If I remember correctly, I got the call on Sunday morning. Someone in our church attempted suicide. This was the first time for me to face something like this even indirectly. The pastor asked that I preach the sermon as he went to be with the person. I believe it is posted on the church site, but because of the sensitive nature of the topic I didn’t want to open old wounds by re-circulating the message. However, it came up again today, and I am aware of another situation where someone I know has attempted suicide. I’m sharing this now in the hope that rough as it is, the heart and the truth of it will come through and bring restoration. Your life is precious! Please don’t throw it away!
Our society teaches us to tolerate just about anything. Not only are we to tolerate it, but we are to embrace it. This attitude has crept into our churches. In the genuine desire to show love and acceptance to all, we look the other way in the presence of sinful behavior.
Is that what Jesus meant by not judging? What do we think of parents who do that with their children? What kind of children do they usually turn out to be? We are supposed to love the sinner. We were all sinners saved by His blood and we still fight the battles. Church should be a place where the sinner is welcome, but it should never be a place where sin is condoned. That is going to make sinners uncomfortable at times. They may respond by repenting or they may run away. We must not be afraid to speak the truth.
When we look the other way in the presence of sin, we are not acting in love. It’s possible for our hearts to be in the right place, but our actions are out of step with our motivation. If you saw a child about to go into traffic, would you turn away because you don’t want to judge him for his choices? Sometimes our motives are not so pure. We don’t want to get involved. We don’t want to make trouble or put ourselves at risk. We’d never admit it, but our actions suggest we’d rather the child get run over than risk getting run over ourselves. We can’t claim to be loving unless we’re willing to do the tough things that love sometimes requires.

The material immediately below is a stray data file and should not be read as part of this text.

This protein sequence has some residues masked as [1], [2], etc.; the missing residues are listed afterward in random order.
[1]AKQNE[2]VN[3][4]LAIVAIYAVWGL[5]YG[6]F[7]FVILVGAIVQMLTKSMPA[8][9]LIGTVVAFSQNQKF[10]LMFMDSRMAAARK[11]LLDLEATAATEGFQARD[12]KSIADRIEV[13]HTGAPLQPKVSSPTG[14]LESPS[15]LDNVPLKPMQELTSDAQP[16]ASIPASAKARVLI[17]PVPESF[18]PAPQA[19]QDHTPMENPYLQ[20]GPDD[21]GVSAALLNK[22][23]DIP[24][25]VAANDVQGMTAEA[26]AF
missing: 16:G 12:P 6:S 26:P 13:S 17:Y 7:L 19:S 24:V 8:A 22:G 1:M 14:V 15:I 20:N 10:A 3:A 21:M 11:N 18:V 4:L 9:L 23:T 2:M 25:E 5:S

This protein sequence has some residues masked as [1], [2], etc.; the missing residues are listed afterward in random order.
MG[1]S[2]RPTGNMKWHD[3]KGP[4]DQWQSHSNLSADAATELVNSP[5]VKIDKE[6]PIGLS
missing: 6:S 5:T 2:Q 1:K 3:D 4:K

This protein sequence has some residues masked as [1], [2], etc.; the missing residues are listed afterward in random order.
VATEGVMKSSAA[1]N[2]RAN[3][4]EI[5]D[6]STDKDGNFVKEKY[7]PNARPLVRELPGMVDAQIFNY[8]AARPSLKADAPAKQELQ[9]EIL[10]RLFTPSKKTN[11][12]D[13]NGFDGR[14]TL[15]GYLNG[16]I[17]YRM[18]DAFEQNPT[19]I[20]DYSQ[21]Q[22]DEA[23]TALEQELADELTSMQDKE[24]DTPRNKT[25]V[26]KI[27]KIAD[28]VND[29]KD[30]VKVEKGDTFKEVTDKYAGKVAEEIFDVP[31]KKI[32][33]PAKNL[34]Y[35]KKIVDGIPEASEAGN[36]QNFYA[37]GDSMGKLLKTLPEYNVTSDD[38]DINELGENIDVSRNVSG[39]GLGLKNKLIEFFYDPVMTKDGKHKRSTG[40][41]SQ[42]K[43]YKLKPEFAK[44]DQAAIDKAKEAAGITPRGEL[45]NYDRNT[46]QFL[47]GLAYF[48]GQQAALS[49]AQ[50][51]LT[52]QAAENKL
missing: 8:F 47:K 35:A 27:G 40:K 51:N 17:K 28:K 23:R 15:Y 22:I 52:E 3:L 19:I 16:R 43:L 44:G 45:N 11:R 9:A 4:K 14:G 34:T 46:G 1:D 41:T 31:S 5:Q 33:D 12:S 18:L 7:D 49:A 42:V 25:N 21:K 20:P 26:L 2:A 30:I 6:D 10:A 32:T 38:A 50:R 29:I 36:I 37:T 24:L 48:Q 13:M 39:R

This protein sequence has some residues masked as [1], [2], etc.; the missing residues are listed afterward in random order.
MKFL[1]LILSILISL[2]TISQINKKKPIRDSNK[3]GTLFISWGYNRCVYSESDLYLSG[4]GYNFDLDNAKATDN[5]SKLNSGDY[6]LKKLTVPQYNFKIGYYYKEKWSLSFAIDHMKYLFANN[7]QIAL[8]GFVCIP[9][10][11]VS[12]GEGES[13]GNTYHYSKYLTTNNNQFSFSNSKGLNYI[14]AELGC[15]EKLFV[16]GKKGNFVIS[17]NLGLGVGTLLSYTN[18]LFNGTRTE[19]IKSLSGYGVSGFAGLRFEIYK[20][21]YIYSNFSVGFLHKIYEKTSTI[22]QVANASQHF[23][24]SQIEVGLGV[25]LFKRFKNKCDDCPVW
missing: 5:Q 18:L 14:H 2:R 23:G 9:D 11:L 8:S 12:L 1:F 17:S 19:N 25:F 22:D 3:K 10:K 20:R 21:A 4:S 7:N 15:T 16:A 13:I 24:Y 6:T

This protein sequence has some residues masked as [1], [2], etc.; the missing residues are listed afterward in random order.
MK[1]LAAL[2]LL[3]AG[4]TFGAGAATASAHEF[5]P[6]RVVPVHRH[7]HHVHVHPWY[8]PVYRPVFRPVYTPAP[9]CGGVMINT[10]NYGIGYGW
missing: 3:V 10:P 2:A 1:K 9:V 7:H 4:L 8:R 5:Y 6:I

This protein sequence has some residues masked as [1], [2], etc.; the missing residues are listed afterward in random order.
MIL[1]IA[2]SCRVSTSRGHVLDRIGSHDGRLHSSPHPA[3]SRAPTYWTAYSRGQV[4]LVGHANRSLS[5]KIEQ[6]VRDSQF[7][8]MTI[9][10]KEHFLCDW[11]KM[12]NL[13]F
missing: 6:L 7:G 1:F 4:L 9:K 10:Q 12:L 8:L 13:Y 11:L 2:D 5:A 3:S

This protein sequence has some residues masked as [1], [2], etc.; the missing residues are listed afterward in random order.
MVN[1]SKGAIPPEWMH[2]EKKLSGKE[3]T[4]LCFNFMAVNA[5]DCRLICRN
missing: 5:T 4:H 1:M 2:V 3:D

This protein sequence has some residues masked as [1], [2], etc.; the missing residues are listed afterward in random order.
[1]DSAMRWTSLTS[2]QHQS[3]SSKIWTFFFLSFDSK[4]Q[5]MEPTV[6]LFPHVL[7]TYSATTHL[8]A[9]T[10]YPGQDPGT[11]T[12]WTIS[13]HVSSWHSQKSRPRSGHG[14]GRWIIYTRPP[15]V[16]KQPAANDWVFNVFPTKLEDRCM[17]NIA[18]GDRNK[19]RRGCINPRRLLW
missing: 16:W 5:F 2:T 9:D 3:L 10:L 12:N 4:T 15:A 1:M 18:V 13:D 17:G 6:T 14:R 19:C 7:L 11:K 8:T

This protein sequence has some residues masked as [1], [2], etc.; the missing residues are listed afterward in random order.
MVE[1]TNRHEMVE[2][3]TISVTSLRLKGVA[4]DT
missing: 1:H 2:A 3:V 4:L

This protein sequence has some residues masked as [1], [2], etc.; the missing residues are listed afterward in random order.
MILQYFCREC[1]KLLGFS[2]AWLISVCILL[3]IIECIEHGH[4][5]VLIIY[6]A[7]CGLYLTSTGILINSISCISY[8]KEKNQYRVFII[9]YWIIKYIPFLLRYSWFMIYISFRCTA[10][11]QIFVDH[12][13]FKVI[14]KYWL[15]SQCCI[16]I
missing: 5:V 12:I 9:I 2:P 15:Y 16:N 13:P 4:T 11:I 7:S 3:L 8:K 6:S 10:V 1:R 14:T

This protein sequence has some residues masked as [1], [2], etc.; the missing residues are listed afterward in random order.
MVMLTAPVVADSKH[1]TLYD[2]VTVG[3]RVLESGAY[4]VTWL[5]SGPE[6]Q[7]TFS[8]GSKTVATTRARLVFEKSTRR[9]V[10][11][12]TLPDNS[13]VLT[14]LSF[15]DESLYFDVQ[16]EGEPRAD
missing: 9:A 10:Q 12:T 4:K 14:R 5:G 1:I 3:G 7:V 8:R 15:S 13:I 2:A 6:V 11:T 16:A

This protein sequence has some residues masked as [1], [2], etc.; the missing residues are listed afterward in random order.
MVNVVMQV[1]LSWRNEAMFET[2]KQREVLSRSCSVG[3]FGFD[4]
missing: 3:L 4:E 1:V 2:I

11 Deliver those who are being taken away to death,
And those who are staggering to slaughter, Oh hold them back.
12 If you say, “See, we did not know this,”
Does He not consider it who weighs the hearts?
And does He not know it who keeps your soul?
And will He not render to man according to his work? (Prov 24:11-12 NASB)
11 Put on the full armor of God, so that you will be able to stand firm against the schemes of the devil. 12 For our struggle is not against flesh and blood, but against the rulers, against the powers, against the world forces of this darkness, against the spiritual forces of wickedness in the heavenly places. (Ephesians 6:11-12 NASB)
We’ve all heard the famous movie phrase, “You can’t handle the truth!” Oh how Satan wants you to believe just that! And he will make sure that the truth you think you can’t handle is one big Hellish lie! We’re going to examine some of the lies you may have been told and counter them with the truth of God’s Word. Jesus said, “If you continue in My word, then you are truly disciples of Mine; and you will know the truth, and the truth will make you free.” (John 8:31-32) I hope you’ll join us next week and find your freedom in His truth.
On Monday morning of the same week, I read Psalm 34. It inspired the sermon I would preach the next Sunday with these events in mind. We are told in the introduction that this psalm was written during a time when the future king David had fled his own country to avoid being killed by the jealous King Saul, whom he had faithfully served. He was hiding out with Israel’s mortal enemies, the philistines. He was afraid of that king too so he pretended to be crazy. That way the king would not consider him a threat.